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    Quote Originally Posted by atpjunkie
    "I am certainly not an advocate for frequent and untried changes in laws and constitutions. I think moderate imperfections had better be borne with; because, when once known, we accommodate ourselves to them, and find practical means of correcting their ill effects. But I know also, that laws and institutions must go hand in hand with the progress of the human mind. As that becomes more developed, more enlightened, as new discoveries are made, new truths disclosed, and manners and opinions change with the change of circumstances, institutions must advance also, and keep pace with the times. We might as well require a man to wear still the same coat which fitted him when a boy, as civilized society to remain ever under the regimen of their barbarous ancestors."

    baggers would have no idea how to do with this
    I don't think that is altogether accurate. We can all agree that we evolve and our values change with us but changes in the laws that govern our society should be slow and deliberate to avoid social upheaval and division.

  18. #18
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    Quote Originally Posted by KenB
    Worse, most would deny that TJ ever wrote that.

    I wonder if the tea baggers can point to the part in the Constitution that gave Jefferson the authority and power to execute the Louisiana Purchase.

    And for all the attention paid to Paine's Common Sense you never really hear much of anything about The Age of Reason.


    joe
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  19. #19
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    Quote Originally Posted by Snakebit
    I don't think that is altogether accurate. We can all agree that we evolve and our values change with us but changes in the laws that govern our society should be slow and deliberate to avoid social upheaval and division.
    yeah, we don't need no Civil Rights Act. And Lincoln was a fool to stand up and abolish slavery in one fell swoop.

    We should take our time with that stuff, we should still be pondering the consequences of such action, we should still be working that stuff out. Otherwise, people's feelings might get hurt.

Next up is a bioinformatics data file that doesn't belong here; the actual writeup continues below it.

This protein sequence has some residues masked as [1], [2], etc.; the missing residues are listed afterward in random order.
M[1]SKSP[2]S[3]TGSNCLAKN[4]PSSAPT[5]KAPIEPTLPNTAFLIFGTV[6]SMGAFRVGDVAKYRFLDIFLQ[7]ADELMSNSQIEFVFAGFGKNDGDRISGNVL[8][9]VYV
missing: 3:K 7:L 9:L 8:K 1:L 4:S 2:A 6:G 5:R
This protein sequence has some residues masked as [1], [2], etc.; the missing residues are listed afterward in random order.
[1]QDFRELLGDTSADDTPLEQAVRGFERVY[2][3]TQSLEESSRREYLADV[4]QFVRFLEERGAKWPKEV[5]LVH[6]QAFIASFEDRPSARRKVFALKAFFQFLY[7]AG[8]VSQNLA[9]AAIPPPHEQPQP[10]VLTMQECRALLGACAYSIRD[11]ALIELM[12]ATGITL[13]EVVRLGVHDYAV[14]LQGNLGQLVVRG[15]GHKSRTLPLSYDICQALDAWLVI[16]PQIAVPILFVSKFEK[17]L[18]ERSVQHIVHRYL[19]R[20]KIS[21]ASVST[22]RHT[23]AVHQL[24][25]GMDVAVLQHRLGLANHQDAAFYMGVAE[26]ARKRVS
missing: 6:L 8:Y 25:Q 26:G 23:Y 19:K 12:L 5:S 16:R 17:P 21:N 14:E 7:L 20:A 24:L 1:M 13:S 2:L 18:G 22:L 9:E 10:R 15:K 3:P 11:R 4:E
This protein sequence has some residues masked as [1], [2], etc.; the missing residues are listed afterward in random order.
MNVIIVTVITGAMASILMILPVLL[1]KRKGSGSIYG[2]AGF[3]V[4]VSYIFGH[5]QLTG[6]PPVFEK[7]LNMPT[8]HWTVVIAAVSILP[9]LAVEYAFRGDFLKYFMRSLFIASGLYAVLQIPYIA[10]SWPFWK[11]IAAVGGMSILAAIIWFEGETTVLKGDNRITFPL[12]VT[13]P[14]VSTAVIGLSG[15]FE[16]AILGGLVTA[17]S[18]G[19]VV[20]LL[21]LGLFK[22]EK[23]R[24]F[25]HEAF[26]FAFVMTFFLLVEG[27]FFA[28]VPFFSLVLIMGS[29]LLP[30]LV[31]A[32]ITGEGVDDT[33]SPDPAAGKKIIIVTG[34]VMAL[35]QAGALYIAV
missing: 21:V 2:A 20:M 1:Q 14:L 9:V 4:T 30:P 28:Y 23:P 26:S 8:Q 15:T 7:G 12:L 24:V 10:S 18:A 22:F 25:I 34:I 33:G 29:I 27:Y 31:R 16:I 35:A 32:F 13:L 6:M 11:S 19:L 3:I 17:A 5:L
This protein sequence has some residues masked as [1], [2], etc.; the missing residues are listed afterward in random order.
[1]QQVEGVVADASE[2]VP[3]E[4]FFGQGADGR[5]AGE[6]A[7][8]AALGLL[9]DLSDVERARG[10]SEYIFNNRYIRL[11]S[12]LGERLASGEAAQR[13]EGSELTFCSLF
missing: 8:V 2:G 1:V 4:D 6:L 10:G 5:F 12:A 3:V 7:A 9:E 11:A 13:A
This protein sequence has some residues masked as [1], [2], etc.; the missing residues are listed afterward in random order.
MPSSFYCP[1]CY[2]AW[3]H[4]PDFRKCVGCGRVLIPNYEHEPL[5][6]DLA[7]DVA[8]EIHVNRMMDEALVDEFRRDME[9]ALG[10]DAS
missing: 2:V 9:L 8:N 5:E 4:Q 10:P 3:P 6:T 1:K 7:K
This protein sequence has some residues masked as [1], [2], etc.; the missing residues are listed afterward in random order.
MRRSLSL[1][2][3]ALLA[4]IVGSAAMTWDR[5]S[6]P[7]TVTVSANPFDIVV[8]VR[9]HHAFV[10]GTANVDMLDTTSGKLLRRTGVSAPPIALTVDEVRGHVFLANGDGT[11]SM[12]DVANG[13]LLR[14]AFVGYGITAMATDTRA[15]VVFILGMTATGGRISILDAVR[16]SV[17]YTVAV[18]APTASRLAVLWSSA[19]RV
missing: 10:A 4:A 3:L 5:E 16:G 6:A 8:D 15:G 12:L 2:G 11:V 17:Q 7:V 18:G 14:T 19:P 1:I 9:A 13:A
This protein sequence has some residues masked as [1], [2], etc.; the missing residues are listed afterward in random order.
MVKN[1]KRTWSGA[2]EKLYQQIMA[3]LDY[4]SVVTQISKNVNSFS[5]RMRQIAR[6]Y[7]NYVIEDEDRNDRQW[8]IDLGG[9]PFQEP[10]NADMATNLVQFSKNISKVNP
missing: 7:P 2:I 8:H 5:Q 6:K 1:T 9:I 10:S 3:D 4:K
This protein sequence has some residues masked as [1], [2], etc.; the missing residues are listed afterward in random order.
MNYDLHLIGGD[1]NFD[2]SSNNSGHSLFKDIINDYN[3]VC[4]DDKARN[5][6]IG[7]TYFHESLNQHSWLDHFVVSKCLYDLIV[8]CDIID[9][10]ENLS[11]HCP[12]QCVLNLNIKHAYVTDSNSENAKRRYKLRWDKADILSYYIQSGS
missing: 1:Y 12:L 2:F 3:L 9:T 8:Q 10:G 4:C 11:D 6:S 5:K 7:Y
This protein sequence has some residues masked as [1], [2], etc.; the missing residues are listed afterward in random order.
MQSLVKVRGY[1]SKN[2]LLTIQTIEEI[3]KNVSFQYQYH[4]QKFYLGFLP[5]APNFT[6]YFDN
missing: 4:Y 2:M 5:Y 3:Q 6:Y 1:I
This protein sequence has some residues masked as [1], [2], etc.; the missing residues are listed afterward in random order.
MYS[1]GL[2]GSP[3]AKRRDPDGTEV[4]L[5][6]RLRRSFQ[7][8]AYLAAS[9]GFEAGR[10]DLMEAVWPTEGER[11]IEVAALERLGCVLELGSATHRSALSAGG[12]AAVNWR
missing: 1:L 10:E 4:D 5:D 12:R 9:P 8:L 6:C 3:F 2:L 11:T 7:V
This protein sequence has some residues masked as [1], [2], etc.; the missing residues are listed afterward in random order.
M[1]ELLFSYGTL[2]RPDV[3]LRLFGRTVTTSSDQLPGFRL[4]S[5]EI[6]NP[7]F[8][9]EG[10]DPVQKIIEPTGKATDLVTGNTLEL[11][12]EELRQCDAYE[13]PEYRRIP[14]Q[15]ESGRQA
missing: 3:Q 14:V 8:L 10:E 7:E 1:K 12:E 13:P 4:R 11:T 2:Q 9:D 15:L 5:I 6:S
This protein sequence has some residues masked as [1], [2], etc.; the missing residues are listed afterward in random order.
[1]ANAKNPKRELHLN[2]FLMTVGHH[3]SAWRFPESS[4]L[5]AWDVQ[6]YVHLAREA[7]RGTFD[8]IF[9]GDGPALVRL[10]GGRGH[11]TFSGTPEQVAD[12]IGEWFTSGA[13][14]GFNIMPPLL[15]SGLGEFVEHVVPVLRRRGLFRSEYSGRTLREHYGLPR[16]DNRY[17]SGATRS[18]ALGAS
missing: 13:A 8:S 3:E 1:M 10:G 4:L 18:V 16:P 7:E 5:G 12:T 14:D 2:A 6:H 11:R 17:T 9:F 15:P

Eff the King's Guard. Eff the city. Eff the King.

  20. #20
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    Quote Originally Posted by Snakebit
    I don't think that is altogether accurate. We can all agree that we evolve and our values change with us but changes in the laws that govern our society should be slow and deliberate to avoid social upheaval and division.
    Jefferson was a believer in social upheaval for the right purposes.

    "Societies exist under three forms, sufficiently distinguishable: (1) without government, as among our Indians; (2) under governments, wherein the will of everyone has a just influence, as is the case in England, in a slight degree, and in our states, in a great one; (3) under governments of force, as is the case in all other monarchies, and in most of the other republics.

    To have an idea of the curse of existence under these last, they must be seen. It is a government of wolves over sheep. It is a problem, not clear in my mind, that the first condition is not the best. But I believe it to be inconsistent with any great degree of population. The second state has a great deal of good in it. The mass of mankind under that enjoys a precious degree of liberty and happiness. It has its evils, too, the principal of which is the turbulence to which it is subject. But weigh this against the oppressions of monarchy, and it becomes nothing. Malo periculosam libertatem quam quietam servitutem. Even this evil is productive of good. It prevents the degeneracy of government and nourishes a general attention to the public affairs.

    I hold it that a little rebellion now and then is a good thing, and as necessary in the political world as storms in the physical. Unsuccessful rebellions, indeed, generally establish the encroachments on the rights of the people which have produced them. An observation of this truth should render honest republican governors so mild in their punishment of rebellions as not to discourage them too much. It is a medicine necessary for the sound health of government."




    Jefferson would cheer the mere fact that the tea baggers are rebelling but being a an enlightened, progressive liberal, he wouldn't support them and their ultimate, regressive, goals.